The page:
Speech sound and placement within a word or sound pattern. Example: “Which word has the /s/ sound*, soon, moon. Where can you hear the sound? Is it at the beginning, in the middle or at the end?“ Repeat the words slowly. *The teaching focus is the sound, so the sound for /s/ is made rather than giving the letter name.
Polysyllabic
A word with three or more syllables. Example: exciting, wonderful
Prosity
Pitch, tone, intonation and volume
Reading Aloud
occurs when an expert reader reads a difficult text to less experienced readers for the purposes of:
  • building a community of readers,
  • creating shared experiences amongst students,
  • exposing students to new ideas, story lines, characters and contexts,
  • exposing students to new vocabulary, text and language structures,
  • building a love of reading.
Rhotic speakers
Rhotic speakers pronounce the sound of the letter r after vowels in all positions. Example: cart, world
Rhyme
Shared sound pattern at the end of words. Example: pond, wand; cat, mat
Rime
Shared sound pattern that also shares a spelling pattern. Example: cat, mat
Shared Reading
  • occurs when an expert reader reads a difficult text and students follow the words with their eyes
  • provides opportunities for the experienced reader to explicitly teach or demonstrate a strategy or strategic action
  • enables the teacher to use the same text for multiple teaching purposes
  • provides opportunities for students to join in with the expert reader to read a hard level text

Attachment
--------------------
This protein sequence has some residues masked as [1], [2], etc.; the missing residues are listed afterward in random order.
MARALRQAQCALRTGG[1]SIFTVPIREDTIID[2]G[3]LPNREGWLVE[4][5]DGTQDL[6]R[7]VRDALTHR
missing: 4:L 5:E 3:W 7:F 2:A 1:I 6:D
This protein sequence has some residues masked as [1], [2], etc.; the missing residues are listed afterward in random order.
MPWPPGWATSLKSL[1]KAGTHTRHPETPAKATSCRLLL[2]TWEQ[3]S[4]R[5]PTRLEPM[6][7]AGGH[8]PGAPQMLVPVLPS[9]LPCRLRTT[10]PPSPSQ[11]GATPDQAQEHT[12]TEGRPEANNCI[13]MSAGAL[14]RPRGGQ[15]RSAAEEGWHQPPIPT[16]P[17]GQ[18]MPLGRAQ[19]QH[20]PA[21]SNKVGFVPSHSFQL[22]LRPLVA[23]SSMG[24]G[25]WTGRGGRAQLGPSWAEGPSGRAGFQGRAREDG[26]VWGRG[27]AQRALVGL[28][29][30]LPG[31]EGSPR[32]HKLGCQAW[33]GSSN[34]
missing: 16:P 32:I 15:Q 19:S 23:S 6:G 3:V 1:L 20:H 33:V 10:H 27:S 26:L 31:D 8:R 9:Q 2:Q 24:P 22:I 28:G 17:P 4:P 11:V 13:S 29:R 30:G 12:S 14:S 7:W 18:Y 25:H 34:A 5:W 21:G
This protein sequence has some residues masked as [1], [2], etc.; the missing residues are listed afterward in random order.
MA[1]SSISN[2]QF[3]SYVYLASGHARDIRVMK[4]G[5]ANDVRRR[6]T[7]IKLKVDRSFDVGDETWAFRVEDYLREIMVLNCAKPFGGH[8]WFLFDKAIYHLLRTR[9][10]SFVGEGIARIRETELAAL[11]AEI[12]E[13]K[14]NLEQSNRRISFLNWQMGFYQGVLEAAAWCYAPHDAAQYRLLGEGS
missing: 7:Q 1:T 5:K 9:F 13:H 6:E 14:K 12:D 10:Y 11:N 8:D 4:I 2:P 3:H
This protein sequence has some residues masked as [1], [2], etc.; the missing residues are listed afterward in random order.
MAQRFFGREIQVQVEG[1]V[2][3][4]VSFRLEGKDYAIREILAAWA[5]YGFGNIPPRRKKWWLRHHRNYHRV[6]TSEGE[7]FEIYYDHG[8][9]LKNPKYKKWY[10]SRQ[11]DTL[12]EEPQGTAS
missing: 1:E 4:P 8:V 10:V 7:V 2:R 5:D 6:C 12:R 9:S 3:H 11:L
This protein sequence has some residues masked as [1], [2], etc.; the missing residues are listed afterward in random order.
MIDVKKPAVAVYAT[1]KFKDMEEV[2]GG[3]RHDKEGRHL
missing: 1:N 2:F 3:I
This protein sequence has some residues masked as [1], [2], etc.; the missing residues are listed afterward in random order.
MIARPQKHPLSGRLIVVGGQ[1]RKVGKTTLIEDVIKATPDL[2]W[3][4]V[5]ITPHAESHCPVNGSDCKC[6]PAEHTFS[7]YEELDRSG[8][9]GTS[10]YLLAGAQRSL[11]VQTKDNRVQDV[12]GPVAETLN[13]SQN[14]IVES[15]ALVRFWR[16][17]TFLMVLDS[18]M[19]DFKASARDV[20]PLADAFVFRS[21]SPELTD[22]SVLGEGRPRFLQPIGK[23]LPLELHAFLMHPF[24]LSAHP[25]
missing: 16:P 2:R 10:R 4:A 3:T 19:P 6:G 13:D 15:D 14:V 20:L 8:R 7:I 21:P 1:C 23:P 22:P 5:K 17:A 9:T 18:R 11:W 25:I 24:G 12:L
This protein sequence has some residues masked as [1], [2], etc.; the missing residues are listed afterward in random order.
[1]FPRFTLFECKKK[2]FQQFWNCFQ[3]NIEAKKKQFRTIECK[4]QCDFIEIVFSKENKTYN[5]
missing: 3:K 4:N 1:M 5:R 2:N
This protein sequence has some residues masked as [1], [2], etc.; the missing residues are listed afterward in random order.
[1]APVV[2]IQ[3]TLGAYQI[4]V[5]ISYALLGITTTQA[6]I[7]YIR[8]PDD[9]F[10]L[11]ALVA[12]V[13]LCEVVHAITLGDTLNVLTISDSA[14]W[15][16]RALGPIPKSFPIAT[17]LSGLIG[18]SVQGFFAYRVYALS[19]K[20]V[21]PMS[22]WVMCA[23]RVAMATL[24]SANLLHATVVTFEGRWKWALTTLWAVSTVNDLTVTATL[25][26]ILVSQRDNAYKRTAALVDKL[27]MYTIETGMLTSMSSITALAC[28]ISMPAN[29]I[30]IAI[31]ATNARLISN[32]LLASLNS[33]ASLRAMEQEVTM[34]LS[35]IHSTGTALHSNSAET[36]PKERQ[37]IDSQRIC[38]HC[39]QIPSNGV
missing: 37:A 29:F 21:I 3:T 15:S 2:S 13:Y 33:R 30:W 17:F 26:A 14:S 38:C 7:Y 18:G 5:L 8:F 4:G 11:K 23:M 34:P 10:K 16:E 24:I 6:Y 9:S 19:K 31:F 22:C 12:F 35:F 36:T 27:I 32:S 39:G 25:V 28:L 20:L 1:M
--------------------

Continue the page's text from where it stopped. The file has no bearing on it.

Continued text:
• involves reading to, with and by students
Shared/Joint Construction
  • occurs when an expert writer jointly constructs a text with a group of less experienced writers
  • the expert records the text which is a collaboration of ideas
  • the expert prompts less experienced writers to recall and apply writing knowledge
Stop sound
Speech sounds that end the flow of air after articulation. Example: /b/, /d/, /g/, /h/, /j/, /k/, /p/, /q/, /t/, /w/, /x/, /y/
Stretch sound
Speech sounds that have an uninterrupted flow of sound when articulated slowly. Example: /a/, /e/, /f/, /i/, /l/, /m/, /n/, /o/, /r/, /s/, /u/, /v/, /z/
Syllable
A clearly uttered unit of sound containing a vowel sound (a,e,i,o,u,y) and usually a consonant/s. Example: in/to, a/way, yes/ter/day
Unvoiced sound
A speech sound originating in the mouth. Example: /p/ /t/ /k/ /s/ /h/
Voiced sound
A speech sound that can be felt in the throat as vocal cords vibrate. Example: /a/, /e/, /i/, /o/, /u/, /b/ /d/ /g/ /v/